Spring's hot-cold bounty can be grand for fishermen.
The heat can lead to massive hatches of mayflies and other aquatic insects at the reservoirs.
This spring, the fish that gamboled along the reservoirs' rocky and shallow shorelines feasted upon the larvae as they ascended to the surface to hatch.
Fishermen who were afloat during these hatches with the correct lures and presentations enjoyed bountiful catches of crappie, channel catfish, drum, largemouth bass, sauger, smallmouth bass, spotted bass, walleye, white bass and wipers.
There was a run in late April and early May when the weather turned windy, cold and damp. On these days of unseasonably cool weather diehard anglers were forced to don winter garb again.
Nevertheless, several area fishermen caught fish galore.
During the first two weeks of spring, some species exhibited a preference for a delicately twitched Smithwick Rogue or a Lucky Craft Pointer.
On windy days or calm ones, cloudy or clear, warm or cold, these lures inveigled lots of big largemouth bass, spotted bass and smallmouth bass on shallow rocky points and shorelines of Melvern and Lone Star lakes.
Steve Ortiz of Lawrence and two friends caught and released 17 smallmouth, largemouth and spotted bass that weighed more than 60 pounds at Melvern. On another Melvern outing, a Rogue lured a five-pound, six-ounce smallmouth.
After the Rogue and Pointer's effectiveness waned, anglers switched to a lightweight jighead adorned with either a three-inch tube or twister-tailed grub. These lures were affixed to a spinning outfit spooled with eight-pound line.
At Coffey County, Lone Star, Melvern, and Pomona lakes, anglers wielded these two lures along many miles of rocky shorelines by casting them to the water's edge and slowly retrieving them. On occasions the fish wanted the anglers to stop the retrieve for a second and give the lure a subtle twitch.
At other times, especially when the wind was brisk and exceeding 15 mph, the best tactic was to work the lure at a steady pace as the wind pushed the boat along the shoreline. Even during the windiest and most unsettled weather conditions, the tube and grub enticed an incredible number and variety of species.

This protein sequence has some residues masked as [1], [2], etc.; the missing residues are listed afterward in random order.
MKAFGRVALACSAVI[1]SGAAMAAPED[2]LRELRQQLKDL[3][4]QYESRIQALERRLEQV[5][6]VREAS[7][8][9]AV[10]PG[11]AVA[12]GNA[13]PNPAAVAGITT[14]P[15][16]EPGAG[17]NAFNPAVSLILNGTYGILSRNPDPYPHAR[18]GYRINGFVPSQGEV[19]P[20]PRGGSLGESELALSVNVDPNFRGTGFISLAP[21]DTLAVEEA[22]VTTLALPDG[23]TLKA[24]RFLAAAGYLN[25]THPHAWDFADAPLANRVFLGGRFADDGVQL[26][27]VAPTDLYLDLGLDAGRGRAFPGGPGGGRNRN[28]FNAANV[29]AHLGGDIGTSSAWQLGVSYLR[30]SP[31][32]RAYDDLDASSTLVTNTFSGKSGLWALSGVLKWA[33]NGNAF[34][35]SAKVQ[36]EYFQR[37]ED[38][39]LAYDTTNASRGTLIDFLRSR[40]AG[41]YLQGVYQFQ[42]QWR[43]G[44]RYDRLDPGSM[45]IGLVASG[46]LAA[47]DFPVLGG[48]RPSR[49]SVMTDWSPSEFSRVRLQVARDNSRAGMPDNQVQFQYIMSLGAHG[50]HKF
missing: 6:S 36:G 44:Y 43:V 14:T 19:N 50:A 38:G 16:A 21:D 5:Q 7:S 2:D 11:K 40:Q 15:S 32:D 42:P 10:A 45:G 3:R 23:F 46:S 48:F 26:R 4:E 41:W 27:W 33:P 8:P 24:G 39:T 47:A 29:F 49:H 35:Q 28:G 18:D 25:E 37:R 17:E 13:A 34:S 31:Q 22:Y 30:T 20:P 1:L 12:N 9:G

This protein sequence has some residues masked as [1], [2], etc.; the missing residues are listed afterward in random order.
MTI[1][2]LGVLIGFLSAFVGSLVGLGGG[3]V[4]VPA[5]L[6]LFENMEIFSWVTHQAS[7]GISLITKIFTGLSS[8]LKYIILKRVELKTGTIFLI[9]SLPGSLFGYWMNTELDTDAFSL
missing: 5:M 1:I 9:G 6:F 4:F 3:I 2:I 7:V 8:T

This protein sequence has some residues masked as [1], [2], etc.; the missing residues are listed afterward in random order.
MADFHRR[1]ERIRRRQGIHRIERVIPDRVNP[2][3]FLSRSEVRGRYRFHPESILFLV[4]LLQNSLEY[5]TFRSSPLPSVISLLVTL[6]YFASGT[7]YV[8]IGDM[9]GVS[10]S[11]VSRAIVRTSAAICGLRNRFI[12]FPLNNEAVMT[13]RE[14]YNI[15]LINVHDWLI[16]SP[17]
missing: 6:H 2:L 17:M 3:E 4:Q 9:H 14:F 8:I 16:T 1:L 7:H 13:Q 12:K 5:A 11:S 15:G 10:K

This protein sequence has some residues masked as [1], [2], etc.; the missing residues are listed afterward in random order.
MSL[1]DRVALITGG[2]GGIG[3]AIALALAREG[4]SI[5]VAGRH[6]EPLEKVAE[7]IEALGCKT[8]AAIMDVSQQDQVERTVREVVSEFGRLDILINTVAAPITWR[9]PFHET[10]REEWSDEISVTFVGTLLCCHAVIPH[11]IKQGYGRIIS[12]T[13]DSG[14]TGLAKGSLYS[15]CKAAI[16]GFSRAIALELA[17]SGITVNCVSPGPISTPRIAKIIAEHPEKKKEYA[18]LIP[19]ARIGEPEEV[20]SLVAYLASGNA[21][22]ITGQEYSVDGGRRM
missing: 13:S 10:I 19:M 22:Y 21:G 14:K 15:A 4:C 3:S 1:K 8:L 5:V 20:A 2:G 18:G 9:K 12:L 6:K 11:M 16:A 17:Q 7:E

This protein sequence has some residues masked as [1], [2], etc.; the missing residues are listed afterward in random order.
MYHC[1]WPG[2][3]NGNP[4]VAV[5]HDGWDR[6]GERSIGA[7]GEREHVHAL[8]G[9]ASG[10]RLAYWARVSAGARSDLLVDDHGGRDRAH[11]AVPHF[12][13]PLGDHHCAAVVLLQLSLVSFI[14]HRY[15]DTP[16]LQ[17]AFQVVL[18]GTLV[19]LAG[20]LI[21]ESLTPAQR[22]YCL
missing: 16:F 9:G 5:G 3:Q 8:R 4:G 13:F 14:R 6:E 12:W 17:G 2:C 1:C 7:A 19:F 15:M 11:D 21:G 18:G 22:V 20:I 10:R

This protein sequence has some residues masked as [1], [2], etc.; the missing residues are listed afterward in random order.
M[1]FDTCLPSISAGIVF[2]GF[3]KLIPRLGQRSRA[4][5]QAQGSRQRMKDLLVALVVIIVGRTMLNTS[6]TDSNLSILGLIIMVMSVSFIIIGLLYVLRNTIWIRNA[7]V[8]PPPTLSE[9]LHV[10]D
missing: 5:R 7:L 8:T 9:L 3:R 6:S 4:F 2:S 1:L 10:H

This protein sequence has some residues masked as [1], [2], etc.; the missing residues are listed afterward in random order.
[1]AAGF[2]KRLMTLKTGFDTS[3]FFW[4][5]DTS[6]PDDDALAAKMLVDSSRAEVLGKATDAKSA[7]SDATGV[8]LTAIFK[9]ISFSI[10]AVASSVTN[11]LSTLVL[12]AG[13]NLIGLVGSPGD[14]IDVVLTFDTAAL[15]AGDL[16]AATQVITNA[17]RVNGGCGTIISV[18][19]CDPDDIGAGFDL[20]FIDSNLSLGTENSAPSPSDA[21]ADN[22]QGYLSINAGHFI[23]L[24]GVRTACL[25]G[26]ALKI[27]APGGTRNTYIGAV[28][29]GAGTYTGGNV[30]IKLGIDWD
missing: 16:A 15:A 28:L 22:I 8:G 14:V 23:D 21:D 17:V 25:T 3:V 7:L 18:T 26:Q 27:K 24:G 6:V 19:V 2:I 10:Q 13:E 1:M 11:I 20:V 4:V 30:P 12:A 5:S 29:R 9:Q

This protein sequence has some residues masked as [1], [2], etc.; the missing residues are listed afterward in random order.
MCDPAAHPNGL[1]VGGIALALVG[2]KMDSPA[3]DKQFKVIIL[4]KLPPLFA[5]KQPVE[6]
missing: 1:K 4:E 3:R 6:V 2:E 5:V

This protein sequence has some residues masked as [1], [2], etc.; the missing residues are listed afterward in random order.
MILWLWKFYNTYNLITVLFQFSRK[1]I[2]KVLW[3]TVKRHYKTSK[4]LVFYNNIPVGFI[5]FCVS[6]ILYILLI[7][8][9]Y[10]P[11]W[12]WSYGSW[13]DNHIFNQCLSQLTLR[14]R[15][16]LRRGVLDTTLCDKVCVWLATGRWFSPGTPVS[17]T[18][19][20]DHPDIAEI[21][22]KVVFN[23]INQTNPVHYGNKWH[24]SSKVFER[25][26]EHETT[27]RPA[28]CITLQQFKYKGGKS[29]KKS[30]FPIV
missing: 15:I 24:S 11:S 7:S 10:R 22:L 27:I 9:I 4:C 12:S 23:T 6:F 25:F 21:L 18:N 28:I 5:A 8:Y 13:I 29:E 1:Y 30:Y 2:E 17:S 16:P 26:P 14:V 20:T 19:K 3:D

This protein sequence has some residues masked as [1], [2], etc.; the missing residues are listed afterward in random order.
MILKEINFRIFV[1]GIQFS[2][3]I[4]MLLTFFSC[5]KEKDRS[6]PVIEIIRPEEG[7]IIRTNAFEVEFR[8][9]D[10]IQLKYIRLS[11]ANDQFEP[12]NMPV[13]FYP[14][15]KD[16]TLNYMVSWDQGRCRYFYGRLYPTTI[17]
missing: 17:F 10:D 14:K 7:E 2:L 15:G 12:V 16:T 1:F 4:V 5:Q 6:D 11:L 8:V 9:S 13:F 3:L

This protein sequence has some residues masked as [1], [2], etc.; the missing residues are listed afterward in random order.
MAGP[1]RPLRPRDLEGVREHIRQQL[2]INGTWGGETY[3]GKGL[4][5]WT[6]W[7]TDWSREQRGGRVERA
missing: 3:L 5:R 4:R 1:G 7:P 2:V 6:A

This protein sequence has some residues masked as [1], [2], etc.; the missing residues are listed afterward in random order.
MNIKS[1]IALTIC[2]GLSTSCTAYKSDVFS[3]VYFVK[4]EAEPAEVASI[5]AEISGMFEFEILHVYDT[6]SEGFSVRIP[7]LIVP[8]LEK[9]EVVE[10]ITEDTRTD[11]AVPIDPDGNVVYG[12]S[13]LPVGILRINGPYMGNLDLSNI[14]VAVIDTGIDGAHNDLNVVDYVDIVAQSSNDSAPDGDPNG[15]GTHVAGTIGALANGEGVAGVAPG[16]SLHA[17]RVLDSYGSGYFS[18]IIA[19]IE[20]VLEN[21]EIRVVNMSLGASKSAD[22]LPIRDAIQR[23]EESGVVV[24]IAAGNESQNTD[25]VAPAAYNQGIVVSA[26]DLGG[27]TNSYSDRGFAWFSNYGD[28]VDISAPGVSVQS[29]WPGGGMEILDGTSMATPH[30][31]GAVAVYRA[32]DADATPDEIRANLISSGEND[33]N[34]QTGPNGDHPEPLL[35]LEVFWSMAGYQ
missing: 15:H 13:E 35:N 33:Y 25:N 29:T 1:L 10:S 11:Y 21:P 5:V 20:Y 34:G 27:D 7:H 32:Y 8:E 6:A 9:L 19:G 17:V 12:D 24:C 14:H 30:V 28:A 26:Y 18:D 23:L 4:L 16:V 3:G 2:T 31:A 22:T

Here's an abridged list of what several area anglers caught by using a tube and grub during the last couple of months:
Alan Geiss of Lawrence and a friend caught and released 51 white bass and 27 wipers in mid-April at Pomona. The largest weighed five pounds.
On an exceedingly windy April day, Bob Laskey and a friend caught and released 66 largemouth bass and 33 crappie at Lone Star. Ten of the bass weighed a total of 30 pounds and all of the crappie measured over 10 inches in length.
Two days later the wind continued to howl, and Dick Bessey of Shawnee and a friend caught 44 bass and scads of crappie at Lone Star. The biggest bass weighed six pounds, 11 ounces.
Four days later the wind blew at only 16 mph, allowing Bessey and his friend to venture to Melvern, where they tangled with 32 smallmouth. The biggest weighed four pounds, 11 ounces.
Several days after Bessey's catch, Marc Sherrell of Overland Park and a friend caught 125 fish and seven different species at Melvern.
On the day Coffey County reopened, Walt Tegtmeier of Kansas City, Mo., and a friend caught 89 smallmouth, 11 walleye, 10 big crappie, two channel catfish, two largemouth, one drum and one white bass.
And on the next day the wind roared, but that didn't stymie Cameron Roth of Lawrence and two friends who caught and released a potpourri of species, totaling 175 fish.
Since all of these catches occurred before the bulk of the crappie and the channel cats invaded the rocky shorelines, anglers speculate that the tube and grub will remain effective for perhaps another three weeks.